There are three main issues.
You must use an emulated VT100+ keyboard
You need to set that up explicitly in Putty (TERMINAL > KEYBOARD). In Linux, you set this up via the environment variable TERM. The default TERM of xterm is good. Some people like the setting on ansi. You can set it explicitly to vt320 if you like. In all cases, you must make sure that your terminal emulator isn't trying to be helpful by stealing the F1 from you to display help.
Screenman drawing on Putty
For some reason (somebody help please to find out; I can't do everything) Putty does not display the Screenman lines as lines but rather as qqqq. To fix that, go to WINDOW > TRANSLATION and change the remote character set to ISO-8859-1.
Page Up and Page Down
This has to do with why Fileman Word Processing fields didn't recognize Page Up/Page Down & Home/End.
Reading the code in DDGLIB0, Page Up and Page Down will be defined ONLY IF your VISTA terminal type is VT-220 or VT-320. Don't set terminal to VT-100 or -102.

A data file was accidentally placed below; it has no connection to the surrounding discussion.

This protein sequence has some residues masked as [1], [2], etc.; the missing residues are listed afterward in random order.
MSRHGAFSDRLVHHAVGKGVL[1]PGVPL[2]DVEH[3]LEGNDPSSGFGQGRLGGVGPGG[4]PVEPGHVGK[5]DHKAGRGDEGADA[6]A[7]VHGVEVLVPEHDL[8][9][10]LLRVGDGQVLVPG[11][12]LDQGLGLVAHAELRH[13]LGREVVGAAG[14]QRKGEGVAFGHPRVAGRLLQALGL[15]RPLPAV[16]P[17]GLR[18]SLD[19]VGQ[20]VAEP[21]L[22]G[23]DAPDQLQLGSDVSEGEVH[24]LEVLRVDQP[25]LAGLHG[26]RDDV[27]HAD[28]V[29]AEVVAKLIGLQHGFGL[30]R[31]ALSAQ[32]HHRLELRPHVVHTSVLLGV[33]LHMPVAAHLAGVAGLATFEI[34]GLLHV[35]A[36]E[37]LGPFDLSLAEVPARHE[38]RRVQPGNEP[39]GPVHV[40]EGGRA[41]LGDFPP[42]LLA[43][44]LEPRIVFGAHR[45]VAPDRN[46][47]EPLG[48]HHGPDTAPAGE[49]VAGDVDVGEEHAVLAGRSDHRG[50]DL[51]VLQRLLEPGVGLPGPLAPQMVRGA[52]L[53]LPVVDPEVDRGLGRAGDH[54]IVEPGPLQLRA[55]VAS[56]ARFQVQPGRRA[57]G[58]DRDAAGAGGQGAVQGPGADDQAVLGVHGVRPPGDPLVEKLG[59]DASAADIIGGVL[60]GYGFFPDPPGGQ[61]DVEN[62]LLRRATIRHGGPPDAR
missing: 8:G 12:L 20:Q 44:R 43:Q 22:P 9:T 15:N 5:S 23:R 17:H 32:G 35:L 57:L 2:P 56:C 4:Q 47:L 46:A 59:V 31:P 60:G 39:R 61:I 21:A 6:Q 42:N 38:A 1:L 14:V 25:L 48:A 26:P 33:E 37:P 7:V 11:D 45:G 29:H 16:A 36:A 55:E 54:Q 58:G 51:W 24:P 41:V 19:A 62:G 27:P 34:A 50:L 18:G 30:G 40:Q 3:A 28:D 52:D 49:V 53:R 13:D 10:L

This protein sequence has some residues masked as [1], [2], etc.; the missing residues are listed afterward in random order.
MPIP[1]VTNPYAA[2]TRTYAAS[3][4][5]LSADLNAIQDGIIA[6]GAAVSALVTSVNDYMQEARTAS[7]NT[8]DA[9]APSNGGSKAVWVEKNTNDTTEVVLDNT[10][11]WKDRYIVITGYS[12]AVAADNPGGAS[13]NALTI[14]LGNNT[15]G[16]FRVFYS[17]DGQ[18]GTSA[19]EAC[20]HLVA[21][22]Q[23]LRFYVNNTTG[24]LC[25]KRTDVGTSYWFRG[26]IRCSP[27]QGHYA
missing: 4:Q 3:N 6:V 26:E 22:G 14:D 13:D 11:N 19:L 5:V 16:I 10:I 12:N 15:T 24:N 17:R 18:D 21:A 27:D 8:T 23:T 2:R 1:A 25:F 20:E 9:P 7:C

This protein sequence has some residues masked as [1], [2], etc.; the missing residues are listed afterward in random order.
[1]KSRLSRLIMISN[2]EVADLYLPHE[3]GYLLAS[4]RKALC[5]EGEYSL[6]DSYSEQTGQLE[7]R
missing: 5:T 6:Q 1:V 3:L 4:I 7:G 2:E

Home and End are a very interesting problem.
Putty and Windows Telnet reads Home, End as *27,"[1~",*27,"[4~" Linux console reads Home, End as *27,"[H",*27,"[F".
Every reference for VT320/220 I found on the Internet says that the Linux mapping is correct (!!) and the Putty and Windows stuff not correct.
I found this reference from a guy who writes Video Games very helpful in understanding this: 
So, believe it or not, VISTA VT220/VT320 is adapted to Windows and is not standard according to the VT manuals. Pretty unbelievable; but I took the time to prove it.
So, here is the final piece of advice:
1. If you are on Linux and using only Linux without Putty, you need to change the fields FIND and SELECT to be (once for VT220 and once for VT320):
Select TERMINAL TYPE NAME: C-VT220 Digital Equipment Corporation VT-220 terminal FIND: $C(27)_"[1~"// $C(27)_"[H" SELECT: $C(27)_"[4~"// $C(27)_"[F"
2. Just use putty everywhere. It emulates Windows Telnet closely.